Yes wander, not wonder.
When I was young (and free from my self-imposed inhibitions), my most favorite way to spend time was to wander off into the streets, seeking out the adventurous story I would spin in my mind. I would wander off down to the river, pretend I was stranded on undiscovered territory, surviving and living on my own. I would wander off into unknown streets pretending to search for my home (usually the prettiest one I could see). I would wander off to construction sites, climbing piles of gravel pretending they were colossal mountains whose peaks I had to climb across to escape!
Those are some of my happiest memories – times I spent letting my mind guide my body and brain rather than the other way around, times I somehow let fade along the way.
I was reading a piece in the New Yorker on Shigeru Miyamoto of Nintendo fame, the pioneer of modern video games as we know them (I grew up obsessed with Super Mario, as I’m sure many of you did). When asked about his creative process he once said, “As long as I can enjoy something, other people can enjoy it too.”
Experience – the best teacher, the best answer, the most authentic one.
As it may little be known, he came up with the idea of video game design while wandering one summer day into a cave he stumbled upon and came to explore. It was by experiencing something so real yet so intangible, something he still can’t articulate through words, that most of his creative experiences were born. As it turns out, he was in a practice of creating experiences of enjoyment for himself due to the lack of them being present around him, be it the absence of toys or a television.
Doesn’t it make sense though, the fact that he says he doesn’t need to ask someone what they enjoy, he just needs to answer it himself, through his own experience. Because be it a video game, a console, or any other product, if you can build or articulate something you find value in, there will a 100% be more who will find value in the same.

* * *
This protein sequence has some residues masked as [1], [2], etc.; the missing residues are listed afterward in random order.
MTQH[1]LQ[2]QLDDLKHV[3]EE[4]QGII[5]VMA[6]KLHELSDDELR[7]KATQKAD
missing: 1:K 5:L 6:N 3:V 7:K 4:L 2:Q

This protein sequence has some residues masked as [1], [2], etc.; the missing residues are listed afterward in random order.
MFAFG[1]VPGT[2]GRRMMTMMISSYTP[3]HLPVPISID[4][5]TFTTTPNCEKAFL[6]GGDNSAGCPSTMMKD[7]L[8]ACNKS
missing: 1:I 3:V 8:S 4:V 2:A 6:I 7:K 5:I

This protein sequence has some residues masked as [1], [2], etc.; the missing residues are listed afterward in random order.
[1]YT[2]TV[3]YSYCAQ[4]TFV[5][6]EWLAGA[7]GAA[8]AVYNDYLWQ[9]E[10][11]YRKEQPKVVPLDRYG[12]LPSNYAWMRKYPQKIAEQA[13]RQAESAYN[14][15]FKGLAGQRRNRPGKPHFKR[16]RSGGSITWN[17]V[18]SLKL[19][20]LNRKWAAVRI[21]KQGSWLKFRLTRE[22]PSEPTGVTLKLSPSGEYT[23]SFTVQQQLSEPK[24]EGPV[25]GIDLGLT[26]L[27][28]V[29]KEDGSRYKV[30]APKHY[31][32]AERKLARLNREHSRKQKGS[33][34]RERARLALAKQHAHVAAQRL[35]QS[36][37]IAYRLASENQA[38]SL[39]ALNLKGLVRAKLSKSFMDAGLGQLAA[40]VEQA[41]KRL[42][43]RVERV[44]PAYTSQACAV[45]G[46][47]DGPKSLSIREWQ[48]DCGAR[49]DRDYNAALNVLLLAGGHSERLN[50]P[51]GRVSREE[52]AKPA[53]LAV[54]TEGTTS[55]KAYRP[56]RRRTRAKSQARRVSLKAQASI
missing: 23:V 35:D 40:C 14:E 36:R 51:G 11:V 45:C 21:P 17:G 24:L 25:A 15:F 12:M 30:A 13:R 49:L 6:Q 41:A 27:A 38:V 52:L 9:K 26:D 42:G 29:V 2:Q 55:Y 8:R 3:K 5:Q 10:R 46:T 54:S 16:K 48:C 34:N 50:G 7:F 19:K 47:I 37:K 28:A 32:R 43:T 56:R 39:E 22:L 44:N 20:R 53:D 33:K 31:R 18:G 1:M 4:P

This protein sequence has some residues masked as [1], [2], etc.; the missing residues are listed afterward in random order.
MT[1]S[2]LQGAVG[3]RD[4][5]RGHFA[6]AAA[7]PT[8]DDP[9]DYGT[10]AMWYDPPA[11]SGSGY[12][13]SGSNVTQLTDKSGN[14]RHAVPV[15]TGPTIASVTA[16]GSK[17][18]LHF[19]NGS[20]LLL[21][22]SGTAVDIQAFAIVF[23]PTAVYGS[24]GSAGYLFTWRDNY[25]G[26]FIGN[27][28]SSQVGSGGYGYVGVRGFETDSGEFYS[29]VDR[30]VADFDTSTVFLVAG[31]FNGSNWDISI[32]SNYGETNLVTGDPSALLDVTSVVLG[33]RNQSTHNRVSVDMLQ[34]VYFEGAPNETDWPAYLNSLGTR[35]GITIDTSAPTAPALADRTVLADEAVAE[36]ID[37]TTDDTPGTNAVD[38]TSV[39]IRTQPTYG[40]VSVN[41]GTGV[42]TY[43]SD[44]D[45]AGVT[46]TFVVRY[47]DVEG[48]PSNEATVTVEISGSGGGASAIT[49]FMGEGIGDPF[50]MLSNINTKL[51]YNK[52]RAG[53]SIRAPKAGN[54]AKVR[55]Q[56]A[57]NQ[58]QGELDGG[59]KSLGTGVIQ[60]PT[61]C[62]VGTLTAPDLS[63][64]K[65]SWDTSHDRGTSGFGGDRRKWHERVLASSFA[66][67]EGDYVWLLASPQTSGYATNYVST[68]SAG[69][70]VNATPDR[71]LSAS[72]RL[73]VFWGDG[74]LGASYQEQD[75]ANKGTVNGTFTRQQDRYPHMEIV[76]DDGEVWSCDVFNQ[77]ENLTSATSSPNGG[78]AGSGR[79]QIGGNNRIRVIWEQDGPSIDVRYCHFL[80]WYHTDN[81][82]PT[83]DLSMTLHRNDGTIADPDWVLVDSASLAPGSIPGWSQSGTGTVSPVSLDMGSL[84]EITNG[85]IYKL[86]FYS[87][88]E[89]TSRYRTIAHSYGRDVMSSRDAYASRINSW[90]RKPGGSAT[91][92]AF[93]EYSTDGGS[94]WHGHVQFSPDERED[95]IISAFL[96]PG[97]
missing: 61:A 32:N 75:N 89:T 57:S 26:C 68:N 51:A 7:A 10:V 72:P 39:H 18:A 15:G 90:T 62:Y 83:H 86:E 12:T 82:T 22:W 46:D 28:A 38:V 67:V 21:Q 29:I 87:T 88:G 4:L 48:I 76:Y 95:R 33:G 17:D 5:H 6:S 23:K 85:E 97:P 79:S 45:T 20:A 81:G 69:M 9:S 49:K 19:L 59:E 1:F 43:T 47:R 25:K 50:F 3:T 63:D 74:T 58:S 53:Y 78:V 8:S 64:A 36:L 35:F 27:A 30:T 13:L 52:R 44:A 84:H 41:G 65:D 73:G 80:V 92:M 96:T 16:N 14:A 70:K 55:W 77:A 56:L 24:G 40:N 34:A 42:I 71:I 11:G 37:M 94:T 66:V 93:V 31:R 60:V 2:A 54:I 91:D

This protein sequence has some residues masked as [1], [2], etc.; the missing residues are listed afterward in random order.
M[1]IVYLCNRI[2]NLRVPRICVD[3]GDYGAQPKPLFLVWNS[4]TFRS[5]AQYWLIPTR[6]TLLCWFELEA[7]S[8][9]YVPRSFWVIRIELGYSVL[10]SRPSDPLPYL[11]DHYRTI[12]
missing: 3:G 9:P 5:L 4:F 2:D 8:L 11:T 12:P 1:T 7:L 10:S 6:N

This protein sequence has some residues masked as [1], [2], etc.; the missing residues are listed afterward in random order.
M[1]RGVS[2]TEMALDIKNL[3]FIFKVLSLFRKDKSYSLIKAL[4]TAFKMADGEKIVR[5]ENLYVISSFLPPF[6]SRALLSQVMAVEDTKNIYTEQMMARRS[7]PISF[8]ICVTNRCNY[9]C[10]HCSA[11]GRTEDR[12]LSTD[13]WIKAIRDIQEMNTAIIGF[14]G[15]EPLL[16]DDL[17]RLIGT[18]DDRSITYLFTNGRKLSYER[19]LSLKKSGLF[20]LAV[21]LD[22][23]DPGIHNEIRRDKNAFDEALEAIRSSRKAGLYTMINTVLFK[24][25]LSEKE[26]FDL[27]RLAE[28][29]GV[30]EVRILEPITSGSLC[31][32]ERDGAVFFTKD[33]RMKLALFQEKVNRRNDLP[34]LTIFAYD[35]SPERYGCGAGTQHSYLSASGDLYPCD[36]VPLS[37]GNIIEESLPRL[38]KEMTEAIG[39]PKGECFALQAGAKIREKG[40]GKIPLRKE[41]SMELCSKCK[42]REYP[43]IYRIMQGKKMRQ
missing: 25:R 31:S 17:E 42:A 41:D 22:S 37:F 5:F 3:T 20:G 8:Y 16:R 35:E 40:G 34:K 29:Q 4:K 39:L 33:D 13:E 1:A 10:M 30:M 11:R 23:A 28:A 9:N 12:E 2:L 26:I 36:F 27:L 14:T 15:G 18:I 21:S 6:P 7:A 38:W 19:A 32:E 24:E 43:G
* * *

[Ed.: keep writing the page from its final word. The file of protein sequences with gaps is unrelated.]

Experience – the funny thing about it is that it can be unique to your character, but common to many in the whole story of life.
But how often do we forget to live through an experience, really experience a feeling, an emotion, a thought, a journey, how often do we try to fight it with preconceived notions and inhibitions, how often do we rein ourselves in from wandering off into an experience?
Those wanderings in my early days were formative in who I am as a person, but somehow I let that escape me – I barricaded myself onto this one road that I thought was all I wanted, became fixated even. In doing so, I wandered pretty far off from who I really was as a person.
Why did I think I didn’t need adventure? Why did I think I didn’t need to explore? What made me think I would be happy in doing so?
I have no answers to these questions, except one thought – it doesn’t matter.
It doesn’t matter why I felt the need to restrain myself from wandering and experiencing a life in a way that was true to me. What matters is the recognition of it, of the fact that this wanderlust desire is deep rooted in the essence of my existence.
Wanderlust – an irresistible desire to travel to understand one’s very existence.
It was in my childhood wanderings that was born my love for stories, that grew my curiosity of people and their behavior, that manifested my imagination of a life filled with purpose and reason, the life I strive to live today, the one that is my life.
Because isn’t it in a child’s wonder that the seeds of creativity that will heal the world lie?
If only we all can let that child in us wander off every other instant.
P.S.: Follow my wonderful friend Nadine’s wanderings as she experiences the magic of life in South America.